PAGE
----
I believe we should build a wall between the U.S. and Mexico. It's time that we stood up for ourselves - those who want to share in our freedom badly enough can either go through legal channels to get here, or work to reform the situation in their own country. I know it's a radical idea - but our forefathers put all their blood, sweat and tears into this nation. They fought and died to insure the freedoms that we take so lightly. Why cannot those in other countries work their own revolution? The answer is that as long as we keep our borders as easy to navigate as they have been, why should they? A wall might just inspire those on the other side to work towards reform to better their lives in their own country.

I'm joining the Guard our Borders Blogburst where you can find lots more posts on this subject . . . and while you're at it, sign the petition! H/T to Ogre's Politics & Views.

Sunday, October 09, 2005

S. Asia Quake Hits Area Where Osama Hides . . .

But as my hubby succintly points out, it's only an act of Godly wrath and retribution when a natural disaster happens in a country of Christian "infidels". LOL. Indeed. (To use one of Instapundit's favorite words!)

Monday, October 03, 2005

This Week in History . . .

War Battles, Plane Crashes, Deadly Fires & a bit of Technology thrown in for good measure!

October 2
1780 - American Revolutionary War: British spy John Andre is hanged by American forces for his role in Benedict Arnold's plot to sell West Point to the British Army.
1835 - The Texas Revolution begins with the Battle of Gonzales: Mexican soldiers attempt to disarm the people of Gonzales, Texas, but encounter stiff resistance from a hastily assembled militia.
1889 - In Colorado, Nicholas Creede strikes it rich in silver during the last great silver boom of the American old west.
1924 - The Geneva Protocol is adopted as a means to strengthen the League of Nations. The League of Nations turned out to be no more successful at it's mission (world peace) than the current inception (UN) is today. If we haven't learned much from such recent history . . . oh, nevermind.
1950 - The comic strip Peanuts by Charles M. Schulz is first published in seven US newspapers.
1959 - The Twilight Zone pilot premieres.
1962 - Johnny Carson debuts as host of The Tonight Show.

October 3
1789 - George Washington proclaims the first Thanksgiving Day. Incidentally, the favorite holiday of LBF - without a doubt!
1962 - At Cape Canaveral the Mercury 8 blasts off with Astronaut Wally Schirra aboard for a nine-hour flight.
1964 - Underdog debuts on CBS. LBF remembers (vaguely) watching Underdog as her favorite cartoon!
1995 - O. J. Simpson found not guilty of murder. How many of my readers have actually found that they can take a glove and make it appear to be too small, when it in fact fits just fine? Ah well. Ancient history now!

October 4
1895 - The first U.S. Open Mens' Golf Championship run by the United States Golf Association was played on a nine-hole course in Newport, Rhode Island.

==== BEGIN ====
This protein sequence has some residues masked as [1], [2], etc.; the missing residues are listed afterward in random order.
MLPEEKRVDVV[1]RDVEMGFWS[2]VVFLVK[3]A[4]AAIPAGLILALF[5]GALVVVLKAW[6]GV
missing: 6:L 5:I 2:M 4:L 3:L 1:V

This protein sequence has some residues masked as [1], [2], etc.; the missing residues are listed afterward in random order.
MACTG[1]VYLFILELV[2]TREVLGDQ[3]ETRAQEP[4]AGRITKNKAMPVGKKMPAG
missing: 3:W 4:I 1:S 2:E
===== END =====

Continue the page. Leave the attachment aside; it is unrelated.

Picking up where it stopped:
1957 - Launch of Sputnik I, the first artificial satellite to orbit the Earth.
1960 - An Eastern Airlines Lockheed L-188 Electra flying from Boston crashes killing 62 people after a bird strike.
1983 - Richard Noble sets a new land speed record of 633.468 mph, driving Thrust 2 at the Black Rock Desert, Nevada.
1993 - Doom press-release version is made available to journalists for review.

October 5
1877 - Chief Joseph surrenders his Nez Perce band to General Nelson A. Miles
1921 - The World Series was broadcast on the radio for the first time.
1947 - The first televised White House address is given by President Harry S. Truman.
1949 - WSAZ, the United States' first television station, located in Huntington, West Virginia, begins broadcasting.
1981 - Raoul Wallenberg becomes an honorary American citizen - interesting to note that this was most likely a posthumous honor as there is no firm evidence that he was alive.

October 6
1884 - The Naval War College of the United States Navy was founded in Newport, Rhode Island.
1889 - Thomas Alva Edison shows his first motion picture.
1955 - A United Airlines DC-4 crashes in Medicine Bow Peak, Wyoming, killing 66 people

October 7
1780 - Battle of Kings Mountain: American Patriot militia defeat Loyalist irregulars led by British colonel Patrick Ferguson in South Carolina.
1816 - First double-decked steamboat, the "Washington", arrives in New Orleans
1943 - Japan executes 100 American prisoners on Wake Island.

October 8
1871 - Three major fires break out on the shores of Lake Michigan in Chicago, Illinois, Peshtigo, Wisconsin, and Holland, Michigan. Who knew there was more than one great fire that day?!

* The Great Chicago Fire is the most famous of these, burning 1,200,000 acres (4,900 km²) in one day, eventually destroying about 17,450 buildings, and killing about 250 people while leaving another 90,000 homeless.
* The Peshtigo Fire burns 1,200,000 acres (4,900 km²) across six counties in one day and kills 1,200 to 2,500 people, making it the deadliest in United States history.
* The Holland Fire destroys at least two towns.

1944 - The radio show, The Adventures of Ozzie and Harriet debuts
1956 - New York Yankees baseball pitcher Don Larsen pitches first (and only) perfect game in World Series history in Game 5 of the 1956 World Series.